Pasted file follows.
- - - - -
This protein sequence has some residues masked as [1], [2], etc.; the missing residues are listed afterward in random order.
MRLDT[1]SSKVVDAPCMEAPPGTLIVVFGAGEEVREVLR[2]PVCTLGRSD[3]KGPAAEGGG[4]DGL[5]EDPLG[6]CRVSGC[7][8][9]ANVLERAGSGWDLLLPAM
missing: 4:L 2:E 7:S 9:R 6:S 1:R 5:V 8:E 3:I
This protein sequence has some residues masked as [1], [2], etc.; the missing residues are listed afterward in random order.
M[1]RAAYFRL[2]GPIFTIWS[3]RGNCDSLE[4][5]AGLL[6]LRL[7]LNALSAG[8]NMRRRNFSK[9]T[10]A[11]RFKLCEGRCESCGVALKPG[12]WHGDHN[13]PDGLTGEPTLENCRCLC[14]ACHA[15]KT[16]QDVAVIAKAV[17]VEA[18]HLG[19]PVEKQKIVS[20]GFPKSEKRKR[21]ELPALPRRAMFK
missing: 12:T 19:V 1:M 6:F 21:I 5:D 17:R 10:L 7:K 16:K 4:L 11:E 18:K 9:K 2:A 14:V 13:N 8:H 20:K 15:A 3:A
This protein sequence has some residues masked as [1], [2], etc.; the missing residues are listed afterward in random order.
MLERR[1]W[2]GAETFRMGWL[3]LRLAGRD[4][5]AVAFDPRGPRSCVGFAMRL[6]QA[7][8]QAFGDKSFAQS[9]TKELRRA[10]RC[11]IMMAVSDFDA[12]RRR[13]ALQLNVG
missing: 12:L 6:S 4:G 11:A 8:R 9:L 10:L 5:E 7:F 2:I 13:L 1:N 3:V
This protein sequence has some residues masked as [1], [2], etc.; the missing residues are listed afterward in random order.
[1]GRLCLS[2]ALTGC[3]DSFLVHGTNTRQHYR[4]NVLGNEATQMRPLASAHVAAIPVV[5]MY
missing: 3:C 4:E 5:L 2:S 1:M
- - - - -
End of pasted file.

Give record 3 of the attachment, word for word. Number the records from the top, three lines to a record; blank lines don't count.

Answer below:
This protein sequence has some residues masked as [1], [2], etc.; the missing residues are listed afterward in random order.
MLERR[1]W[2]GAETFRMGWL[3]LRLAGRD[4][5]AVAFDPRGPRSCVGFAMRL[6]QA[7][8]QAFGDKSFAQS[9]TKELRRA[10]RC[11]IMMAVSDFDA[12]RRR[13]ALQLNVG
missing: 12:L 6:S 4:G 11:A 8:R 9:L 10:L 5:E 7:F 2:I 13:L 1:N 3:V